NIH/NIAID – HIV/AIDS Clinical Trials Networks Laboratory Centers (UM1 Clinical Trial Required)

The purpose of this Funding Opportunity Announcement (FOA) is to solicit applications for Laboratory Centers (LCs) for the HIV/AIDS Clinical Trials Networks.  The main objective of an LC is to provide scientific expertise and a framework for laboratory leadership, management and oversight that contribute to the development of the research agenda of the network that an LC will support, and to execute the laboratory element of the network’s clinical research.

Background

The National Institute of Allergy and Infectious Diseases (NIAID) and its IC partners currently support five HIV/AIDS clinical trials networks: the AIDS Clinical Trials Group (ACTG), the HIV Prevention Trials Network (HPTN), the HIV Vaccine Trials Network (HVTN), the International Maternal Pediatric Adolescent AIDS Clinical Trials Network (IMPAACT), and the Microbicide Trials Network (MTN). NIAID is soliciting applications for FY21 award consideration for the following four HIV/AIDS Clinical Trials Networks: HIV Prevention Clinical Trials Network, HIV Vaccines Clinical Trials Network, HIV/AIDS Adult Therapeutics Clinical Trials Network, HIV/AIDS Maternal, Adolescent and Pediatric Therapeutics Clinical Trials Network.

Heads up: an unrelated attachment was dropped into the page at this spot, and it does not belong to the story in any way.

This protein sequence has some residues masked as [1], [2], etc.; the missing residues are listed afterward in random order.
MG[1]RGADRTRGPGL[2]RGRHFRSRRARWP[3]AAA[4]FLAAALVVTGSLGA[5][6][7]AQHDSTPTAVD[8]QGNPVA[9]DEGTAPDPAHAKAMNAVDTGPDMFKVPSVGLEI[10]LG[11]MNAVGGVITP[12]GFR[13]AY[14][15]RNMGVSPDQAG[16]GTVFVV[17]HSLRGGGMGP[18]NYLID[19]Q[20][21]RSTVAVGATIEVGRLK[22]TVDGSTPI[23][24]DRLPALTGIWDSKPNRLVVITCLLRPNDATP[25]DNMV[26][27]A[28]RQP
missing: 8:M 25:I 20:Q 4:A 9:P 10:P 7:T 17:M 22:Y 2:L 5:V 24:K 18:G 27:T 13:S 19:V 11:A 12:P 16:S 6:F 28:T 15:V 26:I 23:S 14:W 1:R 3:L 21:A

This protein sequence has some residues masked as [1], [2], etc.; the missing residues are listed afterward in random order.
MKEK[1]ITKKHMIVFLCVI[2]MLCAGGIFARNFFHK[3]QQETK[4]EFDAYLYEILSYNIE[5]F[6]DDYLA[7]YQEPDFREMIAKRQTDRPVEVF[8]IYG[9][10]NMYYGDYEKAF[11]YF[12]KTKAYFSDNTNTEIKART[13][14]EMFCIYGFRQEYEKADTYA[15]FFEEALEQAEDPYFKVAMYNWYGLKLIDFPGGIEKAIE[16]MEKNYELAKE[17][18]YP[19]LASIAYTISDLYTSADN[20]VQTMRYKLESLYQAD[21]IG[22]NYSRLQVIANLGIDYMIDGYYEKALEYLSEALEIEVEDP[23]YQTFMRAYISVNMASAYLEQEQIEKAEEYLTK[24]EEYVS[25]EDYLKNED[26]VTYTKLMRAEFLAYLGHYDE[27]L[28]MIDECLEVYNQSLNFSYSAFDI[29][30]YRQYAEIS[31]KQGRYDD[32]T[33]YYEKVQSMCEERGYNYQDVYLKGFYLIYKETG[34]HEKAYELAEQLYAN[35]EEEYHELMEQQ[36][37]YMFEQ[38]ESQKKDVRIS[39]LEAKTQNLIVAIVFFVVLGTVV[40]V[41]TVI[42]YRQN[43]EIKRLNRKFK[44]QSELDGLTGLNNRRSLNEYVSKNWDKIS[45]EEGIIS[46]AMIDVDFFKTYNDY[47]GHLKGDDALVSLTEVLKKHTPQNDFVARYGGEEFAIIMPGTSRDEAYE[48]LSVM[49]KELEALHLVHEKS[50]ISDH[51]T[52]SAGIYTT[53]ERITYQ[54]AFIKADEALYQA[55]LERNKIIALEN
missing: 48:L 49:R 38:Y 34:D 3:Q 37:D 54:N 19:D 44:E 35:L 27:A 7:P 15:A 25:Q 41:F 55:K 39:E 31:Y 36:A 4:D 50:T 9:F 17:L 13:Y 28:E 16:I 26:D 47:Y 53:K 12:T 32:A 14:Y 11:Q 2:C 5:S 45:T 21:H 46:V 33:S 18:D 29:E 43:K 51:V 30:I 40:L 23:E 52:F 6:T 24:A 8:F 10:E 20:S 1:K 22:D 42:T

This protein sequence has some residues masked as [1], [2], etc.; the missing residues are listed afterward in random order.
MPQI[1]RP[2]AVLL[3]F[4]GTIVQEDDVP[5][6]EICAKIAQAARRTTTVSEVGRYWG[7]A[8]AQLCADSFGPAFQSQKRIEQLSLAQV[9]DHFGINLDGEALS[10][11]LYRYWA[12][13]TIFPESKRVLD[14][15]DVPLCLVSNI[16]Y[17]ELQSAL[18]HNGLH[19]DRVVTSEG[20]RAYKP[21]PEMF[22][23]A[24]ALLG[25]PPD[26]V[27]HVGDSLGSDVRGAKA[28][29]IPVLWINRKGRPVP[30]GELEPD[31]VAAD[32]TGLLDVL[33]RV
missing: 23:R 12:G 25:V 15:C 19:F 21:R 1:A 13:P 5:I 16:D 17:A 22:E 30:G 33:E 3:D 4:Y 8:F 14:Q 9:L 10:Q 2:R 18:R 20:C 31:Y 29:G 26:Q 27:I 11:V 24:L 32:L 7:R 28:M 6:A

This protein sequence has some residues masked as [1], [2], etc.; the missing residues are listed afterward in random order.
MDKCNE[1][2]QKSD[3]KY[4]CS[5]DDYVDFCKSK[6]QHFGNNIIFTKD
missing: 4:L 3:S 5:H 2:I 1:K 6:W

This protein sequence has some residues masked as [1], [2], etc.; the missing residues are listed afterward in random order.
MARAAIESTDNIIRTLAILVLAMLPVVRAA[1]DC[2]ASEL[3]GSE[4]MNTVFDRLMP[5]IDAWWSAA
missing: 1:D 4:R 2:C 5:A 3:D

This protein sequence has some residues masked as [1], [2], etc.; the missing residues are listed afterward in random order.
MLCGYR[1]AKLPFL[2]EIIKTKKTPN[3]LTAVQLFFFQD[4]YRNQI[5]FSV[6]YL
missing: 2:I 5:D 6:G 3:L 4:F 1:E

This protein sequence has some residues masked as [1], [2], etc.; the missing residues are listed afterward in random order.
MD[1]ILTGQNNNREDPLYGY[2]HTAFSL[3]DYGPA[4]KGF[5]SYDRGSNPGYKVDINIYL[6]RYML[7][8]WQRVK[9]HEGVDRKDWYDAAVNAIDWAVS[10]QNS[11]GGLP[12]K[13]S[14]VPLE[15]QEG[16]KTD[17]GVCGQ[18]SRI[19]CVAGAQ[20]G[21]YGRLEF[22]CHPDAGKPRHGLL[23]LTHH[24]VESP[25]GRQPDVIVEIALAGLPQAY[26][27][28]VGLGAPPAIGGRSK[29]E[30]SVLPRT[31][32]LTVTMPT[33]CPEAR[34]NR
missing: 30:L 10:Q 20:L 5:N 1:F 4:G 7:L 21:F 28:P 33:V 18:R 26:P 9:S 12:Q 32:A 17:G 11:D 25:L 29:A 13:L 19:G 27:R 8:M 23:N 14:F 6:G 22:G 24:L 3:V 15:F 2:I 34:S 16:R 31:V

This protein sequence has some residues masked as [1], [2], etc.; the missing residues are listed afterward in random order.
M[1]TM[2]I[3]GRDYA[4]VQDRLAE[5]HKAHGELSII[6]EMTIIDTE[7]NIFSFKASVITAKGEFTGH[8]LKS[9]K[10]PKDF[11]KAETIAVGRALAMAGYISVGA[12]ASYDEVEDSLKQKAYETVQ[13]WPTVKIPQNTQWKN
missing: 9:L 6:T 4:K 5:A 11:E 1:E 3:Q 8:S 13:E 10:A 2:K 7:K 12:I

Since the beginning of the HIV/AIDS pandemic, the National Institutes of Health (NIH) has advanced understanding of disease mechanisms and used basic science to create opportunities for the discovery, development, and clinical evaluation of novel prevention and treatment strategies. With this approach, the scientific community has created an array of effective tools to treat and prevent HIV infection. Over the last 35 years, these interventions have been made safer and more effective. However, according to the latest Joint United Nations Programme on HIV/AIDS (UNAIDS) Global summary of the AIDS epidemic, there are approximately 36.9 million people living with HIV, 25.7 million of whom are living in sub-Saharan Africa, with 1.8 million new infections per year across the world. Significant challenges remain in delivering treatments and methods of prevention to the people who need them most. Although rates of death due to HIV/AIDS and rates of new HIV infections are declining in many areas of the world, these declines vary by region and in many places are slower than anticipated in reaching 2020 goals. In many parts of the world with generalized HIV/AIDS epidemics, new HIV infections far outpace access to effective antiretroviral treatment (ART).  Even in the U.S. and other industrialized nations, where the HIV epidemic continues unabated particularly in most at-risk populations, a large portion of individuals who meet treatment guidelines do not have access to ART.